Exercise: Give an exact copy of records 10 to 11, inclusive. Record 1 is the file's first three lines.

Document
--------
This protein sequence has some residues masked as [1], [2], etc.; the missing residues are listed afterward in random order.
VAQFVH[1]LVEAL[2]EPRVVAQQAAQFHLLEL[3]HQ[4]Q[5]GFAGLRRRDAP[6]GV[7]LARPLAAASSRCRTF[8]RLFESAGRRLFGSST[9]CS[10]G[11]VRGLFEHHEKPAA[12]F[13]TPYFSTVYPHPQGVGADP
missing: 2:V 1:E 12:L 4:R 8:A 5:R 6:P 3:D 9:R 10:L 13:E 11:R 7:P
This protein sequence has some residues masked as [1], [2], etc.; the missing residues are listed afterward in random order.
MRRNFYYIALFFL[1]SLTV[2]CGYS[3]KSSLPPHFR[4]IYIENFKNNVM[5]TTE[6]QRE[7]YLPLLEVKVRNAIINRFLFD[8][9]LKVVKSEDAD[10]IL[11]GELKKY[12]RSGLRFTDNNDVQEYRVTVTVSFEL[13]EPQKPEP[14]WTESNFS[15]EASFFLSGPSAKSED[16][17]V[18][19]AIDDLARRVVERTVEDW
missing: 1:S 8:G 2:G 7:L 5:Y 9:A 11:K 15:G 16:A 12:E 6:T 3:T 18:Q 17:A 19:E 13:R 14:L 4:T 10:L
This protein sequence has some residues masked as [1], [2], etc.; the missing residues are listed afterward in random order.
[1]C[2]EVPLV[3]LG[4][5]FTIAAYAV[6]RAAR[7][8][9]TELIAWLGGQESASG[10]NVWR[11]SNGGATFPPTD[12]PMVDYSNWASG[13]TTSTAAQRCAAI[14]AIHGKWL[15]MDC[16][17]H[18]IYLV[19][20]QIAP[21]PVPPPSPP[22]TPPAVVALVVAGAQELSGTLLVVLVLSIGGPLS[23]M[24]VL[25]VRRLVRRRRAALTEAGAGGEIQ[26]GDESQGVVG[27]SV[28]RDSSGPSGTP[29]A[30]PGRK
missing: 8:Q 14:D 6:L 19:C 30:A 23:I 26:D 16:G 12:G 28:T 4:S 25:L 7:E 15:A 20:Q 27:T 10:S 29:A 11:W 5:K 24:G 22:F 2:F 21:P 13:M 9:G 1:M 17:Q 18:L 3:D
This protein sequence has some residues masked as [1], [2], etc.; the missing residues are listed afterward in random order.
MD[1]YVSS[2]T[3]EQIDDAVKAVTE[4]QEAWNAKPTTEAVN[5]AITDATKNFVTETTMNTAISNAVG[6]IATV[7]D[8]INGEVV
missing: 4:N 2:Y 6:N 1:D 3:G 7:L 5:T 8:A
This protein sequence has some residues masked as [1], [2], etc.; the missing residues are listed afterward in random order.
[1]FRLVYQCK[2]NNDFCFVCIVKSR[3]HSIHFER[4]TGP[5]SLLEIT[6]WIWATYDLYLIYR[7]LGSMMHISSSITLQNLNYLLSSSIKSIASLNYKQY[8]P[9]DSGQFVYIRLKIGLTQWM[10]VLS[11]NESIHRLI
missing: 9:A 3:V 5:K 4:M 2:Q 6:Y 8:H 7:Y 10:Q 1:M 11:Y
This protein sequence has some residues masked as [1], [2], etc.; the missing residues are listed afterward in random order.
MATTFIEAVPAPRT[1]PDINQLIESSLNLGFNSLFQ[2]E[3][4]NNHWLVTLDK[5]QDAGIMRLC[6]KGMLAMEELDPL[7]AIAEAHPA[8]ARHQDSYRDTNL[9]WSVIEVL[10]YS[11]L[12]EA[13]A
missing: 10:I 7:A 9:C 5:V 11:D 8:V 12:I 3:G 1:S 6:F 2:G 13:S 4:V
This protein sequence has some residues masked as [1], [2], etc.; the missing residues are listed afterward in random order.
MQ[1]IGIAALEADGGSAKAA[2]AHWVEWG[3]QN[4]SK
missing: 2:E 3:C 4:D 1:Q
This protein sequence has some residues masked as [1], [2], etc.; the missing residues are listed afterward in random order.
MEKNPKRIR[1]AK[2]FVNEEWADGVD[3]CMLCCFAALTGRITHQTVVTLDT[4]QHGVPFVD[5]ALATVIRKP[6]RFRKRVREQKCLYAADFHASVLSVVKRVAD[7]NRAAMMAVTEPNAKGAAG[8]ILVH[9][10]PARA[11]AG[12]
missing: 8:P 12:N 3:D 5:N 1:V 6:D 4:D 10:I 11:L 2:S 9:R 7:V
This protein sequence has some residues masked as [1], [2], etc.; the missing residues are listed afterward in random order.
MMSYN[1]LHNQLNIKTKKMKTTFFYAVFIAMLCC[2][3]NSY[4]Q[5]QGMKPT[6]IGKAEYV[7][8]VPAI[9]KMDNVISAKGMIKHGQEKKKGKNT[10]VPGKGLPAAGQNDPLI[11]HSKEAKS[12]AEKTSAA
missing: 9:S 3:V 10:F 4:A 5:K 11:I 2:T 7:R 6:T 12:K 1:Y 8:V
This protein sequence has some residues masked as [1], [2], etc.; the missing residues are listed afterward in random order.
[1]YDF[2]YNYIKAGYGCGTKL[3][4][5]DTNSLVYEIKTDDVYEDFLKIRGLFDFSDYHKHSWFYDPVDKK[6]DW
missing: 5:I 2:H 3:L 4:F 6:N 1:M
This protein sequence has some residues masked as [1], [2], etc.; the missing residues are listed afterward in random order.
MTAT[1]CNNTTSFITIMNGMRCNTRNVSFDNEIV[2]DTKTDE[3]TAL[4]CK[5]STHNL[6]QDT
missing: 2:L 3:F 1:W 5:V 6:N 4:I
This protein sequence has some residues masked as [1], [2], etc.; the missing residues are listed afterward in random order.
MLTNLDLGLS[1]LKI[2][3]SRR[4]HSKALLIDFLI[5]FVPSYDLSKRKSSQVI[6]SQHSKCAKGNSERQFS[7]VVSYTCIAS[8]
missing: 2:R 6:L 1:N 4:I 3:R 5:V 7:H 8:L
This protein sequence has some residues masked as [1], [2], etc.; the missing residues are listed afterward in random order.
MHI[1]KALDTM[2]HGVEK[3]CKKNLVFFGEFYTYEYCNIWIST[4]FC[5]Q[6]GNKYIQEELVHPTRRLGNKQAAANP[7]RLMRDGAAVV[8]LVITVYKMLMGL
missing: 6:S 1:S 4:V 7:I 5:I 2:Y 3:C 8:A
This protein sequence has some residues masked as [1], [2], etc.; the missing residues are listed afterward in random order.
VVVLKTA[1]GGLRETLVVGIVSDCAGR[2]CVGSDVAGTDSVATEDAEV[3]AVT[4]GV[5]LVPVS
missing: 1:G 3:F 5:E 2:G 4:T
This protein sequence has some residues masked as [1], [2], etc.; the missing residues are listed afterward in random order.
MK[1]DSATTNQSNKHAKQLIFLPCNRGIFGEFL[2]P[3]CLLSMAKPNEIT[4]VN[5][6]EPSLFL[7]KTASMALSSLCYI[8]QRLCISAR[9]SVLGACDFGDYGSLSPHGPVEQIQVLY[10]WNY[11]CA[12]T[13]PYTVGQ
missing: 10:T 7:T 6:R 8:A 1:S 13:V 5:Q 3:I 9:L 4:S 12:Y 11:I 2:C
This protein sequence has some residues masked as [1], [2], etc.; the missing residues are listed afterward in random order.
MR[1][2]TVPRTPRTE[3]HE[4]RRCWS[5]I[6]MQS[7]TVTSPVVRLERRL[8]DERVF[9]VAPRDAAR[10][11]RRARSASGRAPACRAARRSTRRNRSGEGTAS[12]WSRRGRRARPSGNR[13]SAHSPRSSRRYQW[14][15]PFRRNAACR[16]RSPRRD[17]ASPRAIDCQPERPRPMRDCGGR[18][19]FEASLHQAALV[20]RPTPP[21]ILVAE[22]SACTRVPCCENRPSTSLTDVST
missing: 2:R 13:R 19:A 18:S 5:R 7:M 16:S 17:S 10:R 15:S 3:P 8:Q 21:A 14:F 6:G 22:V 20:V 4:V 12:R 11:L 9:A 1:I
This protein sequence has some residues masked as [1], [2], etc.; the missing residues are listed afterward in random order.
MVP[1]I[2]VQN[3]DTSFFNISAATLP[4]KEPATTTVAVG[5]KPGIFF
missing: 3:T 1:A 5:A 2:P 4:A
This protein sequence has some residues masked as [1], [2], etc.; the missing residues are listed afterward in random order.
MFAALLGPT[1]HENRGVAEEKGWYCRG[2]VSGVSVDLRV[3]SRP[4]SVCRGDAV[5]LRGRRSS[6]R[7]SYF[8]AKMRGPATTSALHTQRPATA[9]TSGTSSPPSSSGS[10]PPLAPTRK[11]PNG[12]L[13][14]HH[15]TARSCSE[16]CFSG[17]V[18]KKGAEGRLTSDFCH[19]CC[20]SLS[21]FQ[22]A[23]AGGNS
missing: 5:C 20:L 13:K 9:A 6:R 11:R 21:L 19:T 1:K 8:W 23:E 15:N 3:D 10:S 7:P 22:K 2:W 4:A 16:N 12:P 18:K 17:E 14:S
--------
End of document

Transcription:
This protein sequence has some residues masked as [1], [2], etc.; the missing residues are listed afterward in random order.
[1]YDF[2]YNYIKAGYGCGTKL[3][4][5]DTNSLVYEIKTDDVYEDFLKIRGLFDFSDYHKHSWFYDPVDKK[6]DW
missing: 5:I 2:H 3:L 4:F 6:N 1:M
This protein sequence has some residues masked as [1], [2], etc.; the missing residues are listed afterward in random order.
MTAT[1]CNNTTSFITIMNGMRCNTRNVSFDNEIV[2]DTKTDE[3]TAL[4]CK[5]STHNL[6]QDT
missing: 2:L 3:F 1:W 5:V 6:N 4:I